Indian Labour in British Guiana
Emancipation in British Guiana brought an influx of indentured labourers from India, whose working and living conditions were destructive of caste and culture, and often as harsh as those of the slaves they replaced.
On May 5th 1838, the very year of final slave emancipation in the British West Indies, a small batch of 396 Indian immigrants popularly known as the 'Gladstone Coolies' landed in British Guiana (Guyana) from Calcutta. This was the beginning of the indenture system which was to continue for over three-quarters of a century and whose essential features were very reminiscent of slavery. Within a decade Indian immigration was largely responsible for changing the fortunes of the sugar industry, the mainstay of the economy, from the predicted 'ruin' to prosperity.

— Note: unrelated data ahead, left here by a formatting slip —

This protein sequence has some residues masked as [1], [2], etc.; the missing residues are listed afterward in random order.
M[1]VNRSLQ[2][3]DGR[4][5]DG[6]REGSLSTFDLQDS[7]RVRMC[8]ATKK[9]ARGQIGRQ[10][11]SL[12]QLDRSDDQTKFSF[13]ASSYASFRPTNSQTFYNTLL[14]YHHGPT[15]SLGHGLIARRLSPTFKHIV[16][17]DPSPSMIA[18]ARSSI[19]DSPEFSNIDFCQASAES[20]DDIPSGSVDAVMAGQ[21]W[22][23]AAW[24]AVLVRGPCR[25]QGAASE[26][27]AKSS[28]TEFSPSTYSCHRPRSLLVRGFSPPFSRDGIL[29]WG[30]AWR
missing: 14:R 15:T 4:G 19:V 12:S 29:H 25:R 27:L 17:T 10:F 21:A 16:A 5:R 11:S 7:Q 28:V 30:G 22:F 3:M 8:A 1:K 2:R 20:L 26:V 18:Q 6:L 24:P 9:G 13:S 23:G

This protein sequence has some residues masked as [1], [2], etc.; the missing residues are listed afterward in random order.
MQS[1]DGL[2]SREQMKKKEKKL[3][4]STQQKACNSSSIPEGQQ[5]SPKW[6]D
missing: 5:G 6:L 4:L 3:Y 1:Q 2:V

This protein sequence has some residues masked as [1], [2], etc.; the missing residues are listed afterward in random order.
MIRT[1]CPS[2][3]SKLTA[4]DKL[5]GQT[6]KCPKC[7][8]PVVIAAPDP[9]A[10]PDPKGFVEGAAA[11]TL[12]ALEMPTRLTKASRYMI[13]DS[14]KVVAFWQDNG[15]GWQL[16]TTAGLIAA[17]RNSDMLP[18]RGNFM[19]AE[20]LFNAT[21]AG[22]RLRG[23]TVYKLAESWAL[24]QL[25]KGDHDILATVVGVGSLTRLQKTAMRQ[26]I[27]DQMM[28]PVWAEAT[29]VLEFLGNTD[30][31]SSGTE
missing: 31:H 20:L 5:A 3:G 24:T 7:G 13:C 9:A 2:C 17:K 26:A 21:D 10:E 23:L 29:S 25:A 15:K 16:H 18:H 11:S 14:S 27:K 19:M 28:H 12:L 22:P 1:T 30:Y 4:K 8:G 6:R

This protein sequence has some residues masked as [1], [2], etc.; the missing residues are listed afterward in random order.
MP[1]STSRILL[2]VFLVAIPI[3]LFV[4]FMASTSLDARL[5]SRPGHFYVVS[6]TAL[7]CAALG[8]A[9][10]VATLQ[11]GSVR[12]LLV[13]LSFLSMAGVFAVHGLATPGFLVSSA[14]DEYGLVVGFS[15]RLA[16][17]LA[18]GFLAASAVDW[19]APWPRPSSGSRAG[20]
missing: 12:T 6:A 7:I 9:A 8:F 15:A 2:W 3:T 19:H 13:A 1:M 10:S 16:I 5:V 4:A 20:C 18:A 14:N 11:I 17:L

The importation of labour from the Indian sub-continent was part of a continuing search by Guianese planters for a labour force that was docile, reliable and amenable to discipline under harsh, tropical conditions. Emancipation had conferred on the Guianese labourers both physical and occupational mobility. They could withhold their labour temporarily or permanently and vacate the estates if living and working conditions did not satisfy them. In fact, a gradual exodus from the plantations began soon after emancipation. What the planters desired was an alternative and competitive labour force which would give them the same type of labour control they were accustomed to under slavery.